A whirlwind trip to Beijing in mainland China, to attend the biennial Gaggenau International Sommelier Awards, left writer Tracy Greenwood breathless – as much with excitement as it was with trying to fit as much as possible into a 48-hour stay. These are some of her most exciting discoveries.

It took a full 24 hours to reach Beijing from Cape Town. Three flights later and we touched down in the iconic cultural metropolis that is Beijing, along with six highly skilled sommeliers from South Africa, the UK, Sweden, Switzerland, France and Greater China, all of whom – having won the contest stages in their home countries – would now vie for the overall international accolade and along with it official status as global cultural ambassador for Gaggenau, the luxury brand for professional-grade kitchen appliances. The stage was set for a once-in-a-lifetime experience.

With a cultural heritage spanning more than 3 000 years, Beijing proved to be the perfect city to play host to the Gaggenau International Sommelier Awards, and the high-end kitchen appliance giant spared no expense to shown off some of the city’s most noteworthy sites and sights. With China fast becoming a serious contender in the world of wine, and an established wine-producing country it made perfect sense to hold the grand finale of this prestigious contest in one of the world’s most populous cities, Beijing.


What to do


Set aside a full morning to make the most of this most spectacular sight. The only man-made structure said to be visible form the moon no visit to Beijing can be considered complete without scaling a section of the Great Wall, best done as part of a guided tour. Many of the most famous sections of the wall are to be found in residential areas none of which are too far from downtown Beijing. Ask your hotel concierge to assist with booking the services of a reputable Great Wall tour operator.

What to see


Dedicated to boost the development of contemporary Chinese art the Redbrick Art Museum, which boasts more than 10 000m2 of exhibition space, opened its doors in 2014. The complex houses a number of specialist exhibition spaces, public recreational spaces as well as a dining room and café. The landscaped courtyard garden was designed to highlight the red bricks from which the entire structure is constructed. * Red Brick Art Museum, ShunbaiRoad, Chaoyang District, Beijing

What to eat


Da Dong is said to serve some of the best Peking Duck the city has to offer. And no carnivorous visitor to the city should leave without sampling one of its signature dishes. At Da Dong the menu is printed I English and Chinese, making it far easier to navigate. * 3 TuanjiehuBeilu, Chaoyang, Beijing

Where to rest your weary head


After a day of sightseeing and haggling and battling the smog (depending on the weather conditions, of course, but on some days you can only see 2km in front of you) Hotel Jen, which forms part of the Shangri-La la group of hotels, offers a familiar level of western luxury in the heart of Beijing’s central business district. Lightning fast Wi-Fi and all the amenities you would expect to finds in any large international hotel make for a very good night’s sleep indeed. * No 1 JianguomenwaiAvenue Beijing 100004 * hoteljen.com/beijing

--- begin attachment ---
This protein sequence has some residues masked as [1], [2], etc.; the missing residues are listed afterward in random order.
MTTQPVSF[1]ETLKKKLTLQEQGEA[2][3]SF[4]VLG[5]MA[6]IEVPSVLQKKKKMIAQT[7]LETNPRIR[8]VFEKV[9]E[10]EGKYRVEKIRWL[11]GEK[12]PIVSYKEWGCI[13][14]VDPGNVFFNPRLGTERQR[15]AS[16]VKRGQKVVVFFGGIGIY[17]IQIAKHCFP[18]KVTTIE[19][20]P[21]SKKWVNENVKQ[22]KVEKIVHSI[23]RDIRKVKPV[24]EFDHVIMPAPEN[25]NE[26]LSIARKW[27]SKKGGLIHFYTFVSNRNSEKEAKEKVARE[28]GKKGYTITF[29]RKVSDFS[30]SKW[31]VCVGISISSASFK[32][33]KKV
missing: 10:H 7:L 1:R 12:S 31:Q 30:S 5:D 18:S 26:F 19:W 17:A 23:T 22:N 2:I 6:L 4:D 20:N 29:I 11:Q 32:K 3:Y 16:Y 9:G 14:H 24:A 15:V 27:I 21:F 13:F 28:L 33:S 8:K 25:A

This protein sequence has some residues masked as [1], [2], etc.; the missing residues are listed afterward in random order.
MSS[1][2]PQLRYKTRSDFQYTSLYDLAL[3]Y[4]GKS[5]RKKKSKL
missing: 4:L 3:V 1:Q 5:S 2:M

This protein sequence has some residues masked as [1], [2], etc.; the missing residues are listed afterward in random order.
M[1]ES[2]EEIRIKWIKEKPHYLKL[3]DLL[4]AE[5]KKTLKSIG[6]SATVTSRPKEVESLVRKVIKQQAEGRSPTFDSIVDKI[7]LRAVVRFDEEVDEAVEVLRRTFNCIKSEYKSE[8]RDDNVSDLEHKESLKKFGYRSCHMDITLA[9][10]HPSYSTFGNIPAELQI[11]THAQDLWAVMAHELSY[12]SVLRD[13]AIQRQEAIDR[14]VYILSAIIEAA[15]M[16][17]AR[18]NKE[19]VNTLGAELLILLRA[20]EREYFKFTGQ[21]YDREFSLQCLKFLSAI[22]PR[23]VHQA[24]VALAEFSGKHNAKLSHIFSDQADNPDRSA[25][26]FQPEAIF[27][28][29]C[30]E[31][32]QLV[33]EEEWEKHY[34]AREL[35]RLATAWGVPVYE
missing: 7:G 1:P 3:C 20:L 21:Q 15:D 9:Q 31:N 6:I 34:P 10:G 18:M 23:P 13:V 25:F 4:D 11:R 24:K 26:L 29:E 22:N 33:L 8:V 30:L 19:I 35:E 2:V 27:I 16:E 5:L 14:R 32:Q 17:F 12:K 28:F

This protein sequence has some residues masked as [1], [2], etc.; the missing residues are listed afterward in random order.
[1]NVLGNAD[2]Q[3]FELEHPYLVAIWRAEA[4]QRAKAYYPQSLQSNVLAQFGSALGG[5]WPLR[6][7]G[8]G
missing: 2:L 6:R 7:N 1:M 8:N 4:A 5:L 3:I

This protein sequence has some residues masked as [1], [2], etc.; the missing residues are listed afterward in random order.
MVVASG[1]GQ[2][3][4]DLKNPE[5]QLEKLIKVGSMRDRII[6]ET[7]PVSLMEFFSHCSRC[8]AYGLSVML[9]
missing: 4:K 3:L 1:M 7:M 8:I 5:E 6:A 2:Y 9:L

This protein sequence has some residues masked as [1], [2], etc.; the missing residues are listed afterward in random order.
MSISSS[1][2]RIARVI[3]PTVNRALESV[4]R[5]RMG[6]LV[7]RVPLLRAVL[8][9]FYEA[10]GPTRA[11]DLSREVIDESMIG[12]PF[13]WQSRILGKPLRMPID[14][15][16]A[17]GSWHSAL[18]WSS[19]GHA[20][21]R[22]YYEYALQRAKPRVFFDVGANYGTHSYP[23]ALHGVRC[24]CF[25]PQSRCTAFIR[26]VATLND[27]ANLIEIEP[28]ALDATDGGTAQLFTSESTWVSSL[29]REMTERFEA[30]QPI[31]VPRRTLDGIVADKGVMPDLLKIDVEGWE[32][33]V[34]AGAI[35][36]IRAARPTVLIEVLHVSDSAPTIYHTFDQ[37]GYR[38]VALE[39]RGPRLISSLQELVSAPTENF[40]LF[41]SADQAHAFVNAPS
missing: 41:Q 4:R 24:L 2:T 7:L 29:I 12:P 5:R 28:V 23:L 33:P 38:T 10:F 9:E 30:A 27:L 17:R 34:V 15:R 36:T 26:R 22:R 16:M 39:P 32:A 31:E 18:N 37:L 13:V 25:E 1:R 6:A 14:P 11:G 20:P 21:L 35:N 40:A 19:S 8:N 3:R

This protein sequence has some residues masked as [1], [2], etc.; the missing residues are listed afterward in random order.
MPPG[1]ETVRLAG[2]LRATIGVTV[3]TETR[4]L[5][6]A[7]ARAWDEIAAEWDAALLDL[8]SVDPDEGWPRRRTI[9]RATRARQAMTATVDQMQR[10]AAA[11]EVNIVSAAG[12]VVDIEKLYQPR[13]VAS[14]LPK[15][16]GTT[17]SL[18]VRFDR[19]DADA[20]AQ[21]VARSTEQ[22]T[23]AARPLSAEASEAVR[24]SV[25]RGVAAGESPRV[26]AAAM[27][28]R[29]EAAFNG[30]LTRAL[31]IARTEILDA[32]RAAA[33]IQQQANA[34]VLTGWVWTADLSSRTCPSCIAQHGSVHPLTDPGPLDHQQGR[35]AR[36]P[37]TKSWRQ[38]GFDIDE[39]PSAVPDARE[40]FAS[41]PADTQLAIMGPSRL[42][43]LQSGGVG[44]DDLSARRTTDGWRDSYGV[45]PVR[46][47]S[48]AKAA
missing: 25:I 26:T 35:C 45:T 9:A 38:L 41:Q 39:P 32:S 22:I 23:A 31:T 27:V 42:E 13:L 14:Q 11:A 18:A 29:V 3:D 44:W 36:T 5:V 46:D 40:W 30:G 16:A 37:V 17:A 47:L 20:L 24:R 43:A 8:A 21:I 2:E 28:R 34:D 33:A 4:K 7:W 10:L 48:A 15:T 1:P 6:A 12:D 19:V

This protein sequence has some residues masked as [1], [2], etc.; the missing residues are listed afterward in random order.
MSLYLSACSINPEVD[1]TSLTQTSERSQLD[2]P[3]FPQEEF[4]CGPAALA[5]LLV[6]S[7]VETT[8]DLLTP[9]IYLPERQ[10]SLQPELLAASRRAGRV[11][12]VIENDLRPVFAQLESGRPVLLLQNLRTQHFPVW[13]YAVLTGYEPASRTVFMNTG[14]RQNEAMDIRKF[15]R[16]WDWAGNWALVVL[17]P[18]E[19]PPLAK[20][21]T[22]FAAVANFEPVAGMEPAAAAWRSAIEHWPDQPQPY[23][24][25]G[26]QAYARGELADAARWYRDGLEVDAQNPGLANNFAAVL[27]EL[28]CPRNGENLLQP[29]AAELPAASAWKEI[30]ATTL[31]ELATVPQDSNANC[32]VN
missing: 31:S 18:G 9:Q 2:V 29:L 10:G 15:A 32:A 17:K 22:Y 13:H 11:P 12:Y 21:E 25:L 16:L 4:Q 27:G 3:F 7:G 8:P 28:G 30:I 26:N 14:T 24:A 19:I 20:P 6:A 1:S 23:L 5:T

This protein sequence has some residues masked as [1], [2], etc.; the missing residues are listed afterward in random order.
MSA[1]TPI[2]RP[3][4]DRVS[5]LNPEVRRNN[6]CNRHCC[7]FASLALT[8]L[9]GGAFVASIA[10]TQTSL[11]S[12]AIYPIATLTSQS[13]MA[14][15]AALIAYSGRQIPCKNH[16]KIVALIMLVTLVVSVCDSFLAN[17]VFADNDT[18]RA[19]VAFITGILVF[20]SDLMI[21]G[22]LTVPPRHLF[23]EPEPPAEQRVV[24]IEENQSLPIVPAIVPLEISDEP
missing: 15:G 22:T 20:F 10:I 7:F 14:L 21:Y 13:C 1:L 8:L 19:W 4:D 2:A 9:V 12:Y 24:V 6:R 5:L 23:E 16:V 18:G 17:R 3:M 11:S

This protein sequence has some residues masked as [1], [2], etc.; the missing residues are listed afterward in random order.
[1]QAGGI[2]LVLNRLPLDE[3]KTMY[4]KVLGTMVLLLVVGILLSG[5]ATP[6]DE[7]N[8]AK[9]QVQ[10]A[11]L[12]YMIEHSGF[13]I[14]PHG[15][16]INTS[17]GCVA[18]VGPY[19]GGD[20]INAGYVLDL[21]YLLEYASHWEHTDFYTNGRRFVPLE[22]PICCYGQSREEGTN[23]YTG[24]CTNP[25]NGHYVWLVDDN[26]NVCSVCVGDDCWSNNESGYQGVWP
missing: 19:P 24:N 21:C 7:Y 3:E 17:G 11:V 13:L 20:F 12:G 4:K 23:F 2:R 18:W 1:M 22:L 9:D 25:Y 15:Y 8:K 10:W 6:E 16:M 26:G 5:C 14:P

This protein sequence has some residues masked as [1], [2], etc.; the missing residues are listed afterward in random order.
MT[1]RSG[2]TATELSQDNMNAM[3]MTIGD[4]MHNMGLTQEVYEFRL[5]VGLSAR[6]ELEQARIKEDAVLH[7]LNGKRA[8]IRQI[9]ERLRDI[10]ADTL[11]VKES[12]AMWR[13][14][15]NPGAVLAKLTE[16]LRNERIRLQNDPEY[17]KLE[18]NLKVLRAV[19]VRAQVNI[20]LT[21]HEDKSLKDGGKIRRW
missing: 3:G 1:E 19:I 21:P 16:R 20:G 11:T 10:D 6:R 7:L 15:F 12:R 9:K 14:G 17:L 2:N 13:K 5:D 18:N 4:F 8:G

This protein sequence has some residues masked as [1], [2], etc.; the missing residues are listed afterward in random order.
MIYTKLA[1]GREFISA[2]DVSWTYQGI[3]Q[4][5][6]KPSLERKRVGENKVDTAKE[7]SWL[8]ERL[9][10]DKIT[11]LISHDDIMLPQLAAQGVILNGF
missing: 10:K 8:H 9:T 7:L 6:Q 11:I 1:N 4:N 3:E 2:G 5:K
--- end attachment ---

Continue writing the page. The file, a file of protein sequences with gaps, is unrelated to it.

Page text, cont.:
What to do


A huge tourist attraction, Beijing’s many so-called Silk Markets are a significant tourist attraction and are, believe it or not, protected by the Chinese government. Less conventional street market and more slightly rundown shopping mall, the Silk Market I visited at 8 Xiushui East Street is crammed with stores selling big name luxury branded goods of dubious origin (read counterfeit goods) and its narrow corridors are packed with tourists. Grab a coconut water, fruit juice or snack at one of the many refreshment stands and get ready to rumble. Luckily for English speakers most of the 1 700 vendors speak English. 8 Xiushui East Street, Jianwai Dajie, Chaoyang, Beijing

What to see


This palace complex in central Beijing housed Chinese emperors and their vast entourages of soldiers, wives, concubines, children and eunuchs from the Ming Dynasty in 1420 to the end of the Quing Dynasty in 1912. Now home to the Palace Museum it is a must-see on any tourist’s itinerary. * The Palace Museum, 4 JingshanQianjie, Beijing

What to eat


The runner-up to Peking Duck in the fame stakes, Peking Hotpot — lamb and beef cooked in traditional copper pots — is another famous dish of Beijing origin and one of the best spots to sample the dish is at Jubaoyuan. Be sure to make a reservation though, or you will find yourself in a long queue at the door. And once inside, be sure to order the sesame bun, a signature dish at this extremely popular dining spot. * Shop 5-2, 1 NiuJieXili, Xicheng, Beijing

Where to rest your weary head


With its elegant pavilions and stately courtyards this hotel, which is located close to the Summer Palace offers a variety of accommodation options that will leave you feeling as though you are in waiting for an audience with a Chinese empress. The rooms and suites have all been created to mimic the traditional courtyard style of the adjacent palace. * 1 Gongmenqian Street, Summer Palace, Beijing


visit: www.gaggenau.com/za


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